The decision of the Bank of Japan last week to up the ante on asset purchases and to extend the maturity of purchases was a truly remarkable surprise to the financial markets. From many perspectives it could be considered an unprecedented monetary policy decision with deep repercussions to being felt around the world.
Market expectations before last week’s announcement were set somewhere at about 2-4 trillion Yen additional asset purchases, as opposed to 7 trillion Yen as indicated by the BoJ Governor Haruhiko Kuroda, not to mention the surprisingly wider array of asset classes and maturities eligible under his new plan.
The goal of this plan, to defeat deflationary pressure in the Japanese economy, is unequivocally positive from a risk-taking investment point of view, at least in the near term. I am inclined to think that this plan is almost certainly a game-changer as far as a decline in the Yen, relative to other currencies, is concerned.
In fact, the scale of monetary easing involved is estimated to reach around 30% of Japan’s GDP by the end of 2014 (incidentally, the FED balance sheet expansion is about 15% over a period of 5 years) and the pace of Yen depreciation should pick up steam fairly quickly towards the 100 Yen/$ mark.
Kuroda’s program is aimed at turning around Japan’s deflationary environment and raising expected inflation to 2%. Nonetheless, past experience tells us that a story of countless and arguably unsuccessful Quantitative Easing policies from the BoJ have done little to eradicate deflation. Hence I would argue that to successfully fight deflation, the Government needs to put forward, as per its intentions, a comprehensive set of supply side reforms aimed at improving its competitiveness, together with stronger long term fiscal control over its public finances.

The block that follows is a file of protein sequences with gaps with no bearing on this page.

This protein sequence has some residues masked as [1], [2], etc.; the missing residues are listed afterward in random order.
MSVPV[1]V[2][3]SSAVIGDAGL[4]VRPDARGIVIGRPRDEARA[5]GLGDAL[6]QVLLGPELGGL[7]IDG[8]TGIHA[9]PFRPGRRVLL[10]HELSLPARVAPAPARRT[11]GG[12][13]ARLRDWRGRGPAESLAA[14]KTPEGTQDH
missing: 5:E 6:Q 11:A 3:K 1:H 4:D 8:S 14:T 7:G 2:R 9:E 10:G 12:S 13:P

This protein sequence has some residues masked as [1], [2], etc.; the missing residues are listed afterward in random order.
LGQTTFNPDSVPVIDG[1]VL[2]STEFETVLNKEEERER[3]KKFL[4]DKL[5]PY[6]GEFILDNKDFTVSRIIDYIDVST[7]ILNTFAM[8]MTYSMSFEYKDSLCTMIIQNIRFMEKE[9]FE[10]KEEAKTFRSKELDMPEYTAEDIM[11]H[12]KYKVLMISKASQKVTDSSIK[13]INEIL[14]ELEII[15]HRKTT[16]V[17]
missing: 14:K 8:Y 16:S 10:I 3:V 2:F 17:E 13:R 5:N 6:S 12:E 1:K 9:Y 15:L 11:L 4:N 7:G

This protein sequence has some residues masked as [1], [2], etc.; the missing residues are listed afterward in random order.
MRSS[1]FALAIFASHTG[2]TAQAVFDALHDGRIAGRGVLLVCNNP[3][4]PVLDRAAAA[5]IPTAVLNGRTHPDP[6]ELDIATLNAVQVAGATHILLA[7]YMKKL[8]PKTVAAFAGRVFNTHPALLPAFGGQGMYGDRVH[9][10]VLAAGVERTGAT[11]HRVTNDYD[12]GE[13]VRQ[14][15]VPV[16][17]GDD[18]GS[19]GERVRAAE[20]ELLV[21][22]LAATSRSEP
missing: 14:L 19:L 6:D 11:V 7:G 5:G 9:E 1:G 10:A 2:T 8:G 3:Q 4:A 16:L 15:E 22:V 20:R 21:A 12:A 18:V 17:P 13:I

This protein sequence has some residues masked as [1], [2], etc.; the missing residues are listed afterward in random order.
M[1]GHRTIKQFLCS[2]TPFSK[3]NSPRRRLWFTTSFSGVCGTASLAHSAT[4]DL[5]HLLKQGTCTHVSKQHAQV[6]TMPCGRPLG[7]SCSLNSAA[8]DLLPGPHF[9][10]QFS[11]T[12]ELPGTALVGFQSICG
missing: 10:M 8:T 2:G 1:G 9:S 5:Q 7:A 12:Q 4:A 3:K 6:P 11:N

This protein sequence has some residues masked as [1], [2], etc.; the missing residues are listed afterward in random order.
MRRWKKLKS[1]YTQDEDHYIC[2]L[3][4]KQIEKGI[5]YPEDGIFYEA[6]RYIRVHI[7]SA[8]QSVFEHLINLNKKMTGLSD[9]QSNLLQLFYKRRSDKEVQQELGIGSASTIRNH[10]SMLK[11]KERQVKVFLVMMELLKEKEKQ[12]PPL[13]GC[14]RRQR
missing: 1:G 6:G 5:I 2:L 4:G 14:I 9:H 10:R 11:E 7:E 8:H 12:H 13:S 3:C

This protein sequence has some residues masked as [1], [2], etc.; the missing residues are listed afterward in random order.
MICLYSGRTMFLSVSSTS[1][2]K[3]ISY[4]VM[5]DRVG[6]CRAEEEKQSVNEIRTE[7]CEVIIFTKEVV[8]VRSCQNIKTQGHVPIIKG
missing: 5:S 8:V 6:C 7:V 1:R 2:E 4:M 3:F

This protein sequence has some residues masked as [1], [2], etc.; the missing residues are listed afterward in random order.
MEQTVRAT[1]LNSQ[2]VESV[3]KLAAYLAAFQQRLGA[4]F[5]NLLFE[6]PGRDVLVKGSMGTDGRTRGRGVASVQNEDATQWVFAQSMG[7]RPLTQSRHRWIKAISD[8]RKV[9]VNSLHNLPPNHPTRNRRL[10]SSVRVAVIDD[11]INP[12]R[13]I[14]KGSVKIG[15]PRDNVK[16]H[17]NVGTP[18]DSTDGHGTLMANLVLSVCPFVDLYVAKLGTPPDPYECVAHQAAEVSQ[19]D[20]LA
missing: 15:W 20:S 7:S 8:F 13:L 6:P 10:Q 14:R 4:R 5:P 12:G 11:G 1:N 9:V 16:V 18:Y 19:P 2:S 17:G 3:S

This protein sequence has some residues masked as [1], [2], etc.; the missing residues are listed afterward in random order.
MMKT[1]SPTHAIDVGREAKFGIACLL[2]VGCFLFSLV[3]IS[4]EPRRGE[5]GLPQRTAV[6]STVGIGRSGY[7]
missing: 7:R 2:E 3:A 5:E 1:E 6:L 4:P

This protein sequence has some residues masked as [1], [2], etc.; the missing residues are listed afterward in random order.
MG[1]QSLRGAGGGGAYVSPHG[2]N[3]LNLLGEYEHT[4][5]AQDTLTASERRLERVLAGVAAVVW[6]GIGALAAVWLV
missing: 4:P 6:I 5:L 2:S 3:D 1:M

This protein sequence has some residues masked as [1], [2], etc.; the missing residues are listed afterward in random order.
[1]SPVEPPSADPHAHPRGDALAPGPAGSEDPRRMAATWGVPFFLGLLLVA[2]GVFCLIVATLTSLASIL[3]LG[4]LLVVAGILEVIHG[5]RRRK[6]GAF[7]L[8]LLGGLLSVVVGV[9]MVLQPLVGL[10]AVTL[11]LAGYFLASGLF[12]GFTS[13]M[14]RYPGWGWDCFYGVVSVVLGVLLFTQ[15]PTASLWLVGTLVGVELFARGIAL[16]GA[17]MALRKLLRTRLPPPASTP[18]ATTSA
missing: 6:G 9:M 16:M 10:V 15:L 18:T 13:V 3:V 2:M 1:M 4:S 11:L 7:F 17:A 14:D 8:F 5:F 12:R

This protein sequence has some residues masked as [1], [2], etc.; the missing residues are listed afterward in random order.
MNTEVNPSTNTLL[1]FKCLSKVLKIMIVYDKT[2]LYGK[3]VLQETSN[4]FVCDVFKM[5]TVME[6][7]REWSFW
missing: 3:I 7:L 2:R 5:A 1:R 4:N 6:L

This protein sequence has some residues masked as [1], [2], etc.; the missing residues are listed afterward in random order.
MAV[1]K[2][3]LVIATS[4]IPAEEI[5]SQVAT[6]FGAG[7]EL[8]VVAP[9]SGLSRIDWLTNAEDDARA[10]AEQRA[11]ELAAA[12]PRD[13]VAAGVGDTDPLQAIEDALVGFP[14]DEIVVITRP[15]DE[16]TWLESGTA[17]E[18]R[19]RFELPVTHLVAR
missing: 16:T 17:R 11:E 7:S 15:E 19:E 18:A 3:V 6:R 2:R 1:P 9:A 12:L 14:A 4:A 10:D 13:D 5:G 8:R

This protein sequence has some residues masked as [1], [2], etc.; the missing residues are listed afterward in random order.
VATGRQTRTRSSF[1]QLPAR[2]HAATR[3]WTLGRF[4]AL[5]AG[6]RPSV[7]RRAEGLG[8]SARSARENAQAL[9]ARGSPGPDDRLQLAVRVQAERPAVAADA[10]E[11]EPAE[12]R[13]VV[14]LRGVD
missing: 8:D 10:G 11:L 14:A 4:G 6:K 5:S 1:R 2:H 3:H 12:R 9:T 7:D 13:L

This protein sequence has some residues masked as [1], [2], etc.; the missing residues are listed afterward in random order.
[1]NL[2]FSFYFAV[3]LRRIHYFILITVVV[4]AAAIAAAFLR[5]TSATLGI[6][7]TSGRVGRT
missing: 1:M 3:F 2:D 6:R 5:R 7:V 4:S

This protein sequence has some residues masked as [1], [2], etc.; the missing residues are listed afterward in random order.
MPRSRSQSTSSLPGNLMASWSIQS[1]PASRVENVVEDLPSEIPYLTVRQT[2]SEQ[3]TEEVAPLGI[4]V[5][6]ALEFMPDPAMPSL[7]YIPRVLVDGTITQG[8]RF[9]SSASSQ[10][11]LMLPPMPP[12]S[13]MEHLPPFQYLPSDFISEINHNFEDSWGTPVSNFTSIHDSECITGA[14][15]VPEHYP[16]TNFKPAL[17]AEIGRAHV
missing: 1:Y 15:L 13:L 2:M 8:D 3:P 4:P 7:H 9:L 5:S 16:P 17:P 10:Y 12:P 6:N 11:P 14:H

On these two counts of course, it will be Prime Minister’s Shinzo Abe’s job to deliver, particularly on highly contentious matters, such as an increase in the sales tax, a greater resolve on to cut unproductive government expenditures and last but not least to push for more competition in an overregulated economy.
In the aftermath of this announcement from the Bank of Japan will this three-pronged approach bring to a Yen avalanche, as has been suggested by prominent investors such Bill Gross and George Soros? The implication would be that in their opinion what the BoJ started might actually slip out of control, considering that the BoJ seems the most aggressive central bank pushing the envelope on the adoption of experimental monetary measures using somewhat imperfect tools.
Although this is a legitimate concern, in my opinion the likelihood of that to happen is probably not very high for at least two main reasons:
The BoJ has not given any indication that there will be any purchase of foreign currencies against sale of Yen.
The fact that differently from the recent FED Quantitative Easing 3, this plan has no open-ended expiration date.
One might also argue that the most industrialized countries could try to put the brakes on Yen depreciation before the 2% inflation goal has been achieved. Regardless, from an investment perspective history tells us the Y/$ exchange rate has been hovering in a broad range around the 110-115 level for the most part of the decade before 2009.
Therefore I do not see a strong reason to believe that such an exchange level could be reached without much resistance, gradually offsetting what the US monetary policies of the last five years have achieved in terms of dollar appreciation versus the Yen.
As a corollary to a continuing of a weak yen environment, I would also be inclined to maintain or start an overweight allocation to Japanese equities with particular emphasis on exporting companies.
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